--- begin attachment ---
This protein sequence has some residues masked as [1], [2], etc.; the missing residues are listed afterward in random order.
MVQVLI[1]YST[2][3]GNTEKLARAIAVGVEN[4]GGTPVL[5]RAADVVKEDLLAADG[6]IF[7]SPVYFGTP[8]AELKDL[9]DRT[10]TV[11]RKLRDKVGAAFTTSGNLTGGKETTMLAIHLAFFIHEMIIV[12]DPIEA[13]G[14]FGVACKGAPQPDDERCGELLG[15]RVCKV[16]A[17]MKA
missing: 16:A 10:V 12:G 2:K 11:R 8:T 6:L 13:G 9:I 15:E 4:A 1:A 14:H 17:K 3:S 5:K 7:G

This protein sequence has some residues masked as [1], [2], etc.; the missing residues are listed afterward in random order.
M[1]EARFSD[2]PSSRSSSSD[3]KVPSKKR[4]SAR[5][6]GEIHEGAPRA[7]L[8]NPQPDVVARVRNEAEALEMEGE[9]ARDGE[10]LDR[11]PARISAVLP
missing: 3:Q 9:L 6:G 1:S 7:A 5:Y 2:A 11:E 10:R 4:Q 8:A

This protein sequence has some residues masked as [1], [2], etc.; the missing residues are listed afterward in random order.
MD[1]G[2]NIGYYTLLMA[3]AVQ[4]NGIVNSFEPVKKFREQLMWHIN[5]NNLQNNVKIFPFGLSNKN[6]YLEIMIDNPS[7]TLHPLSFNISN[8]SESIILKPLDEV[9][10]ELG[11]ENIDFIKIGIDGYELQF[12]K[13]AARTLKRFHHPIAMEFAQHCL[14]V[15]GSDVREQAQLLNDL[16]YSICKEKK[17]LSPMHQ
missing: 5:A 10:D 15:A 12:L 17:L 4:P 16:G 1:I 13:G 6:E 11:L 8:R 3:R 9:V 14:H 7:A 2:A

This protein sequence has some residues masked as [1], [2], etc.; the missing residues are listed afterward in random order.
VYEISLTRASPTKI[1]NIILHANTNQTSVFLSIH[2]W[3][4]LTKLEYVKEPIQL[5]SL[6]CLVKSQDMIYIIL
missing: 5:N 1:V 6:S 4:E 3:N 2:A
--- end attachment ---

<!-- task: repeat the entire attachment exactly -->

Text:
This protein sequence has some residues masked as [1], [2], etc.; the missing residues are listed afterward in random order.
MVQVLI[1]YST[2][3]GNTEKLARAIAVGVEN[4]GGTPVL[5]RAADVVKEDLLAADG[6]IF[7]SPVYFGTP[8]AELKDL[9]DRT[10]TV[11]RKLRDKVGAAFTTSGNLTGGKETTMLAIHLAFFIHEMIIV[12]DPIEA[13]G[14]FGVACKGAPQPDDERCGELLG[15]RVCKV[16]A[17]MKA
missing: 16:A 10:V 12:G 2:K 11:R 8:T 6:L 13:G 9:I 15:E 4:A 1:A 14:H 17:K 3:S 5:K 7:G

This protein sequence has some residues masked as [1], [2], etc.; the missing residues are listed afterward in random order.
M[1]EARFSD[2]PSSRSSSSD[3]KVPSKKR[4]SAR[5][6]GEIHEGAPRA[7]L[8]NPQPDVVARVRNEAEALEMEGE[9]ARDGE[10]LDR[11]PARISAVLP
missing: 3:Q 9:L 6:G 1:S 7:A 5:Y 2:A 11:E 10:R 4:Q 8:A

This protein sequence has some residues masked as [1], [2], etc.; the missing residues are listed afterward in random order.
MD[1]G[2]NIGYYTLLMA[3]AVQ[4]NGIVNSFEPVKKFREQLMWHIN[5]NNLQNNVKIFPFGLSNKN[6]YLEIMIDNPS[7]TLHPLSFNISN[8]SESIILKPLDEV[9][10]ELG[11]ENIDFIKIGIDGYELQF[12]K[13]AARTLKRFHHPIAMEFAQHCL[14]V[15]GSDVREQAQLLNDL[16]YSICKEKK[17]LSPMHQ
missing: 5:A 10:D 15:A 12:L 17:L 4:P 16:G 1:I 13:G 6:E 11:L 8:R 3:R 9:V 14:H 7:A 2:A

This protein sequence has some residues masked as [1], [2], etc.; the missing residues are listed afterward in random order.
VYEISLTRASPTKI[1]NIILHANTNQTSVFLSIH[2]W[3][4]LTKLEYVKEPIQL[5]SL[6]CLVKSQDMIYIIL
missing: 5:N 1:V 6:S 4:E 3:N 2:A